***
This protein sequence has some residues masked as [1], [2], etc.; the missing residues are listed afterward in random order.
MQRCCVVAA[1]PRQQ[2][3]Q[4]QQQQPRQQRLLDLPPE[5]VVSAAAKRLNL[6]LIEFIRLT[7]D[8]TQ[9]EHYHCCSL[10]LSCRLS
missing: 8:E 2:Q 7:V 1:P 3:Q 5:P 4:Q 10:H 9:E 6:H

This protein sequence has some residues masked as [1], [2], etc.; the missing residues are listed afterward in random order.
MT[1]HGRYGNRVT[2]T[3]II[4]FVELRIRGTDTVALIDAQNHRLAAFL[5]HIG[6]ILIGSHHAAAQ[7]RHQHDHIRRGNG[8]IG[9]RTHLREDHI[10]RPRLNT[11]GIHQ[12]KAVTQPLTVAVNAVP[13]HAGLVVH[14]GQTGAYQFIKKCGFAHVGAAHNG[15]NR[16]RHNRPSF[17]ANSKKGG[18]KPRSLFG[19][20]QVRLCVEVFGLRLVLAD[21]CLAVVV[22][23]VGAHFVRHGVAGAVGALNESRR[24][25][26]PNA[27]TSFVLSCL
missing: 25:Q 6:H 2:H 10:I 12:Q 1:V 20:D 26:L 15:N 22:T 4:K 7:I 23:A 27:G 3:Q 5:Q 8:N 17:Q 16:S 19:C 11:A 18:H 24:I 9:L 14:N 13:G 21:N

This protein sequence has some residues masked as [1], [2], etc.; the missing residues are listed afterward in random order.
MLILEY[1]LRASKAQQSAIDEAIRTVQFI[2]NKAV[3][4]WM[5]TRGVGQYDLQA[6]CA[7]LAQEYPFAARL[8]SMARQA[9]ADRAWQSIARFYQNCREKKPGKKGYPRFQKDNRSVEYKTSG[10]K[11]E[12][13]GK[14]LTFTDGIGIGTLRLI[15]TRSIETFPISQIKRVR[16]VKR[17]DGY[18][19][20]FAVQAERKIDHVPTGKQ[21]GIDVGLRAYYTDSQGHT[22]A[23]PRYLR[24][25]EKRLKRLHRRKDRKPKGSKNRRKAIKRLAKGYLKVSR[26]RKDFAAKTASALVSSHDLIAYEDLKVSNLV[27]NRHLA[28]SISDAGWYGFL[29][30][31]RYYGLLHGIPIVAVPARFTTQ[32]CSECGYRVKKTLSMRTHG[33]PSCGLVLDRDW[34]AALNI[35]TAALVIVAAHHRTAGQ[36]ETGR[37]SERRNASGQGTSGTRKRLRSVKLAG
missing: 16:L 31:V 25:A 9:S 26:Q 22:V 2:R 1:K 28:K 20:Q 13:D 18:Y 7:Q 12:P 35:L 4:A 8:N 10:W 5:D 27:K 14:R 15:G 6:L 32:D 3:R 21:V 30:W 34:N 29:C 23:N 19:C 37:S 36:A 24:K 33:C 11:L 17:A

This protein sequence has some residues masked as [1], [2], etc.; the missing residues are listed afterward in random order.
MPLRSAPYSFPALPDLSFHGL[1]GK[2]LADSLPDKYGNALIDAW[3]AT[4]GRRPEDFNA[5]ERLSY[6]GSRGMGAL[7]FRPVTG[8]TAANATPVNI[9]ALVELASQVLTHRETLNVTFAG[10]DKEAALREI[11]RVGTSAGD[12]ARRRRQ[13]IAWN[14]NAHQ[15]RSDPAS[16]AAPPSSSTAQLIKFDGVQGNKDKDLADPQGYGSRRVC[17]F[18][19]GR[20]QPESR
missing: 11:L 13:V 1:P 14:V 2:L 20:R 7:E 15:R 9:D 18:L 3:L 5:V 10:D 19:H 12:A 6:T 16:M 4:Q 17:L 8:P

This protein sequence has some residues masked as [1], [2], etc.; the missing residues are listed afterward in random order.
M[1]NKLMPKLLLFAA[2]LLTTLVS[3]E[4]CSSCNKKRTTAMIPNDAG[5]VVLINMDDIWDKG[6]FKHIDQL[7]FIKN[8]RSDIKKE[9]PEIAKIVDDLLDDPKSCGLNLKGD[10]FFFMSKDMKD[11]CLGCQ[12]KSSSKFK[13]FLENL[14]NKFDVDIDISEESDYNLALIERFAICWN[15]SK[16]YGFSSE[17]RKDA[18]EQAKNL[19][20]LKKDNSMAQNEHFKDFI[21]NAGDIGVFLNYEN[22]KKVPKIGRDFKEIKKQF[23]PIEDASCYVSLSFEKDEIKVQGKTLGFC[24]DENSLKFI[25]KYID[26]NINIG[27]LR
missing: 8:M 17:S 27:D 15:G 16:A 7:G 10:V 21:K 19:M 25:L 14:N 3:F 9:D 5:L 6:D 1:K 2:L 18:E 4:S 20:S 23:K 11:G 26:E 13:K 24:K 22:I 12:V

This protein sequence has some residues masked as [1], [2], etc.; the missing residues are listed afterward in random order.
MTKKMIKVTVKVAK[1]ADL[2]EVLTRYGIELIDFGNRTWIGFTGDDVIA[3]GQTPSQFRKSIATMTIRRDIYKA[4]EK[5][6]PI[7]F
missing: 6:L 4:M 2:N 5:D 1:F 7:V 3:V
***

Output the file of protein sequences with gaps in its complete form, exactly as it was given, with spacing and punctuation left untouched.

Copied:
This protein sequence has some residues masked as [1], [2], etc.; the missing residues are listed afterward in random order.
MQRCCVVAA[1]PRQQ[2][3]Q[4]QQQQPRQQRLLDLPPE[5]VVSAAAKRLNL[6]LIEFIRLT[7]D[8]TQ[9]EHYHCCSL[10]LSCRLS
missing: 8:E 2:Q 7:V 1:P 3:Q 5:P 4:Q 10:H 9:E 6:H

This protein sequence has some residues masked as [1], [2], etc.; the missing residues are listed afterward in random order.
MT[1]HGRYGNRVT[2]T[3]II[4]FVELRIRGTDTVALIDAQNHRLAAFL[5]HIG[6]ILIGSHHAAAQ[7]RHQHDHIRRGNG[8]IG[9]RTHLREDHI[10]RPRLNT[11]GIHQ[12]KAVTQPLTVAVNAVP[13]HAGLVVH[14]GQTGAYQFIKKCGFAHVGAAHNG[15]NR[16]RHNRPSF[17]ANSKKGG[18]KPRSLFG[19][20]QVRLCVEVFGLRLVLAD[21]CLAVVV[22][23]VGAHFVRHGVAGAVGALNESRR[24][25][26]PNA[27]TSFVLSCL
missing: 25:Q 6:H 2:H 10:I 12:Q 1:V 20:D 26:L 15:N 22:T 4:K 7:I 23:A 27:G 3:Q 5:Q 8:N 17:Q 16:S 19:C 11:A 18:H 24:I 9:L 14:N 13:G 21:N

This protein sequence has some residues masked as [1], [2], etc.; the missing residues are listed afterward in random order.
MLILEY[1]LRASKAQQSAIDEAIRTVQFI[2]NKAV[3][4]WM[5]TRGVGQYDLQA[6]CA[7]LAQEYPFAARL[8]SMARQA[9]ADRAWQSIARFYQNCREKKPGKKGYPRFQKDNRSVEYKTSG[10]K[11]E[12][13]GK[14]LTFTDGIGIGTLRLI[15]TRSIETFPISQIKRVR[16]VKR[17]DGY[18][19][20]FAVQAERKIDHVPTGKQ[21]GIDVGLRAYYTDSQGHT[22]A[23]PRYLR[24][25]EKRLKRLHRRKDRKPKGSKNRRKAIKRLAKGYLKVSR[26]RKDFAAKTASALVSSHDLIAYEDLKVSNLV[27]NRHLA[28]SISDAGWYGFL[29][30][31]RYYGLLHGIPIVAVPARFTTQ[32]CSECGYRVKKTLSMRTHG[33]PSCGLVLDRDW[34]AALNI[35]TAALVIVAAHHRTAGQ[36]ETGR[37]SERRNASGQGTSGTRKRLRSVKLAG
missing: 16:L 31:V 25:A 9:S 26:Q 22:V 2:R 1:K 28:K 20:Q 13:D 18:Y 7:Q 12:P 35:L 4:A 8:N 10:W 5:D 27:K 14:R 15:G 6:L 32:D 3:R 21:V 30:W 34:N 29:C 23:N 19:C 37:S 36:A 24:K 33:C 11:L 17:A

This protein sequence has some residues masked as [1], [2], etc.; the missing residues are listed afterward in random order.
MPLRSAPYSFPALPDLSFHGL[1]GK[2]LADSLPDKYGNALIDAW[3]AT[4]GRRPEDFNA[5]ERLSY[6]GSRGMGAL[7]FRPVTG[8]TAANATPVNI[9]ALVELASQVLTHRETLNVTFAG[10]DKEAALREI[11]RVGTSAGD[12]ARRRRQ[13]IAWN[14]NAHQ[15]RSDPAS[16]AAPPSSSTAQLIKFDGVQGNKDKDLADPQGYGSRRVC[17]F[18][19]GR[20]QPESR
missing: 11:L 13:V 1:P 14:V 2:L 20:R 7:E 15:R 9:D 18:L 3:L 5:V 10:D 19:H 12:A 6:T 16:M 4:Q 17:L 8:P

This protein sequence has some residues masked as [1], [2], etc.; the missing residues are listed afterward in random order.
M[1]NKLMPKLLLFAA[2]LLTTLVS[3]E[4]CSSCNKKRTTAMIPNDAG[5]VVLINMDDIWDKG[6]FKHIDQL[7]FIKN[8]RSDIKKE[9]PEIAKIVDDLLDDPKSCGLNLKGD[10]FFFMSKDMKD[11]CLGCQ[12]KSSSKFK[13]FLENL[14]NKFDVDIDISEESDYNLALIERFAICWN[15]SK[16]YGFSSE[17]RKDA[18]EQAKNL[19][20]LKKDNSMAQNEHFKDFI[21]NAGDIGVFLNYEN[22]KKVPKIGRDFKEIKKQF[23]PIEDASCYVSLSFEKDEIKVQGKTLGFC[24]DENSLKFI[25]KYID[26]NINIG[27]LR
missing: 8:M 17:S 27:D 15:G 16:A 7:G 10:V 21:K 19:M 25:L 14:N 3:F 9:D 5:L 6:D 1:K 2:L 18:E 4:S 20:S 23:K 11:G 26:E 13:K 24:K 22:I 12:V

This protein sequence has some residues masked as [1], [2], etc.; the missing residues are listed afterward in random order.
MTKKMIKVTVKVAK[1]ADL[2]EVLTRYGIELIDFGNRTWIGFTGDDVIA[3]GQTPSQFRKSIATMTIRRDIYKA[4]EK[5][6]PI[7]F
missing: 6:L 4:M 2:N 5:D 1:F 7:V 3:V